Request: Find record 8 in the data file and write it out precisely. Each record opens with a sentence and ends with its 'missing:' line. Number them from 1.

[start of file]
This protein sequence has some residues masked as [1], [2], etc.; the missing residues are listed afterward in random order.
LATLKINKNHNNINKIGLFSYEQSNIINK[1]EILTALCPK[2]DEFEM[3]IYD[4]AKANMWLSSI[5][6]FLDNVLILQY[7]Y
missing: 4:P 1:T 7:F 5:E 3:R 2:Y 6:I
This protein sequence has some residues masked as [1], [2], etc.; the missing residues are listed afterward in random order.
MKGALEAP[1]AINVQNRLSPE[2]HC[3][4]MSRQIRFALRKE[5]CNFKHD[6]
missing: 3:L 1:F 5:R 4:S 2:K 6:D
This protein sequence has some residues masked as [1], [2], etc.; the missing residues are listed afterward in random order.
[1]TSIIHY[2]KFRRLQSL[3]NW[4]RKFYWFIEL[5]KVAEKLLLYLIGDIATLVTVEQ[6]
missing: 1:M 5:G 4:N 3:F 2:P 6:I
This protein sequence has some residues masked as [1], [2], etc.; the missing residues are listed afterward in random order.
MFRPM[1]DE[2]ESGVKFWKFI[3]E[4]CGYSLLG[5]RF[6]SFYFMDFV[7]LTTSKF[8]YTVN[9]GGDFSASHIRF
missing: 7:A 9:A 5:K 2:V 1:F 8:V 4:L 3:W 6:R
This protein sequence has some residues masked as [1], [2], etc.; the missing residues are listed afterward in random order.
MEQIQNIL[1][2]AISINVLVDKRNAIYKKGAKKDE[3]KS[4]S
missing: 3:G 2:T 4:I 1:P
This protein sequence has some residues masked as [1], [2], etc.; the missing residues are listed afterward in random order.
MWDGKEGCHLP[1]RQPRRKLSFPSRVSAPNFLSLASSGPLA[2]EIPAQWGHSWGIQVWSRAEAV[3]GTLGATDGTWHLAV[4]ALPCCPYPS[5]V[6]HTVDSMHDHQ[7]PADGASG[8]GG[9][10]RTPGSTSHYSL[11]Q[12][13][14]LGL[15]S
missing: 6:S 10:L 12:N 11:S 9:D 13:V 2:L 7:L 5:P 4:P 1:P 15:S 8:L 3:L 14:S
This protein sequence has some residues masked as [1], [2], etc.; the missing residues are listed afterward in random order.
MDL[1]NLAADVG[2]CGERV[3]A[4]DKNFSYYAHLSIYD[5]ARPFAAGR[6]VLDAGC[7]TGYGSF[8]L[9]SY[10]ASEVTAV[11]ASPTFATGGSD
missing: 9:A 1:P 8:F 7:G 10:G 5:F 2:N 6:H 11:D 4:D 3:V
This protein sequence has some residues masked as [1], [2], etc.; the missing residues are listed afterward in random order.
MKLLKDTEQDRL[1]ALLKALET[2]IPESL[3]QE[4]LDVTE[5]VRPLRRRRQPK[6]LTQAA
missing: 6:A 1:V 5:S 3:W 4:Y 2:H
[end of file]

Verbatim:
This protein sequence has some residues masked as [1], [2], etc.; the missing residues are listed afterward in random order.
MKLLKDTEQDRL[1]ALLKALET[2]IPESL[3]QE[4]LDVTE[5]VRPLRRRRQPK[6]LTQAA
missing: 6:A 1:V 5:S 3:W 4:Y 2:H